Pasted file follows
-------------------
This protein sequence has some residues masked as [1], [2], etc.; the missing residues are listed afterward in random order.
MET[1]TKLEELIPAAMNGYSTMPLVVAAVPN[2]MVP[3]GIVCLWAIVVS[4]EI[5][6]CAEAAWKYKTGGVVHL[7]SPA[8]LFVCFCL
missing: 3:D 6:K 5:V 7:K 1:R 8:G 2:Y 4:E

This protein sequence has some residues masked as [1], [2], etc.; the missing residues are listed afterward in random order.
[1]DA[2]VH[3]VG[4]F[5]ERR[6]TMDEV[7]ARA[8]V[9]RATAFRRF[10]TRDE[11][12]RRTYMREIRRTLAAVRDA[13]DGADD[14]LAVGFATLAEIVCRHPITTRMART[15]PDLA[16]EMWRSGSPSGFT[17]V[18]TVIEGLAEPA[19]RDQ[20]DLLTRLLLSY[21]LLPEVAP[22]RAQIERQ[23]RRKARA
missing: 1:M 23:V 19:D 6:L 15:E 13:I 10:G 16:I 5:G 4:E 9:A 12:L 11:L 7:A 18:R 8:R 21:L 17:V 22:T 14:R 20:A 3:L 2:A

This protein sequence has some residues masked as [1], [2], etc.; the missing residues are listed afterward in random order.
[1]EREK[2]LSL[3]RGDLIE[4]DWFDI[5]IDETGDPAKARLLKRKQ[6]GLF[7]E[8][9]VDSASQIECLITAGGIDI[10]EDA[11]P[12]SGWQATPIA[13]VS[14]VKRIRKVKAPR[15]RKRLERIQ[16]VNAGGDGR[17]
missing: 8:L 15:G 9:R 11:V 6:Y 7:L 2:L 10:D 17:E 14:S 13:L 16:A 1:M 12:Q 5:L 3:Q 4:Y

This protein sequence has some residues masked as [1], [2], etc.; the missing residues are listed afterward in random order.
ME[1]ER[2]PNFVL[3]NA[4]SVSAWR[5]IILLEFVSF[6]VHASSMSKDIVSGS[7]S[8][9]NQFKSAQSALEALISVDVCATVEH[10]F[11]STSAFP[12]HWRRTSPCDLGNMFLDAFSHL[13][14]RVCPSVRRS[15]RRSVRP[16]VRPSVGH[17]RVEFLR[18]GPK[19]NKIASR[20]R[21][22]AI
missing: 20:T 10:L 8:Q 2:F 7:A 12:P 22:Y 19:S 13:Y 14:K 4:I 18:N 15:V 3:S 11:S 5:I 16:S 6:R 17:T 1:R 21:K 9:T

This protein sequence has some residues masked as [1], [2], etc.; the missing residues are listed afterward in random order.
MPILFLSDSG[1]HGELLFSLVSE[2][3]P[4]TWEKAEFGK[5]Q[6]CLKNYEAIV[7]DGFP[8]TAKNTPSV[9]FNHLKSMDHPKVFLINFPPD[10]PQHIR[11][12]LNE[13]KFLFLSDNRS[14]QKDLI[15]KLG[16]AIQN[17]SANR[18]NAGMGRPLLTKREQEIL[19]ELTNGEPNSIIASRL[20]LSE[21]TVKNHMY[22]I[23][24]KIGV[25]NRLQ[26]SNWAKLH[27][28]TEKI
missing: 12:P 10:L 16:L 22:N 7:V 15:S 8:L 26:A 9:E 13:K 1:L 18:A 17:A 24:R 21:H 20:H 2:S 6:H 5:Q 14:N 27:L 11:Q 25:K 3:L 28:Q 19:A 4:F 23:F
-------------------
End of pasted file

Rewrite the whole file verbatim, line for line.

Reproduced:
This protein sequence has some residues masked as [1], [2], etc.; the missing residues are listed afterward in random order.
MET[1]TKLEELIPAAMNGYSTMPLVVAAVPN[2]MVP[3]GIVCLWAIVVS[4]EI[5][6]CAEAAWKYKTGGVVHL[7]SPA[8]LFVCFCL
missing: 3:D 6:K 5:V 7:K 1:R 8:G 2:Y 4:E

This protein sequence has some residues masked as [1], [2], etc.; the missing residues are listed afterward in random order.
[1]DA[2]VH[3]VG[4]F[5]ERR[6]TMDEV[7]ARA[8]V[9]RATAFRRF[10]TRDE[11][12]RRTYMREIRRTLAAVRDA[13]DGADD[14]LAVGFATLAEIVCRHPITTRMART[15]PDLA[16]EMWRSGSPSGFT[17]V[18]TVIEGLAEPA[19]RDQ[20]DLLTRLLLSY[21]LLPEVAP[22]RAQIERQ[23]RRKARA
missing: 1:M 23:V 19:D 6:L 15:E 13:I 10:G 16:I 5:G 4:E 9:A 12:L 11:L 7:A 18:R 8:R 21:L 17:V 22:T 14:R 20:A 3:L 2:A

This protein sequence has some residues masked as [1], [2], etc.; the missing residues are listed afterward in random order.
[1]EREK[2]LSL[3]RGDLIE[4]DWFDI[5]IDETGDPAKARLLKRKQ[6]GLF[7]E[8][9]VDSASQIECLITAGGIDI[10]EDA[11]P[12]SGWQATPIA[13]VS[14]VKRIRKVKAPR[15]RKRLERIQ[16]VNAGGDGR[17]
missing: 8:L 15:G 9:R 11:V 6:Y 7:L 2:L 10:D 17:E 14:S 13:L 16:A 1:M 12:Q 5:L 3:Q 4:Y

This protein sequence has some residues masked as [1], [2], etc.; the missing residues are listed afterward in random order.
ME[1]ER[2]PNFVL[3]NA[4]SVSAWR[5]IILLEFVSF[6]VHASSMSKDIVSGS[7]S[8][9]NQFKSAQSALEALISVDVCATVEH[10]F[11]STSAFP[12]HWRRTSPCDLGNMFLDAFSHL[13][14]RVCPSVRRS[15]RRSVRP[16]VRPSVGH[17]RVEFLR[18]GPK[19]NKIASR[20]R[21][22]AI
missing: 20:T 10:L 8:Q 2:F 7:A 12:P 22:Y 19:S 13:Y 14:K 4:I 18:N 15:V 3:S 11:S 5:I 16:S 6:R 17:T 1:R 21:K 9:T

This protein sequence has some residues masked as [1], [2], etc.; the missing residues are listed afterward in random order.
MPILFLSDSG[1]HGELLFSLVSE[2][3]P[4]TWEKAEFGK[5]Q[6]CLKNYEAIV[7]DGFP[8]TAKNTPSV[9]FNHLKSMDHPKVFLINFPPD[10]PQHIR[11][12]LNE[13]KFLFLSDNRS[14]QKDLI[15]KLG[16]AIQN[17]SANR[18]NAGMGRPLLTKREQEIL[19]ELTNGEPNSIIASRL[20]LSE[21]TVKNHMY[22]I[23][24]KIGV[25]NRLQ[26]SNWAKLH[27][28]TEKI
missing: 12:P 10:L 16:L 22:N 7:V 15:S 8:L 26:A 9:E 13:K 1:L 18:A 17:A 24:R 21:H 20:H 2:S 6:H 5:Q 14:N 27:L 11:Q 25:K 3:L 28:Q 19:A 4:F 23:F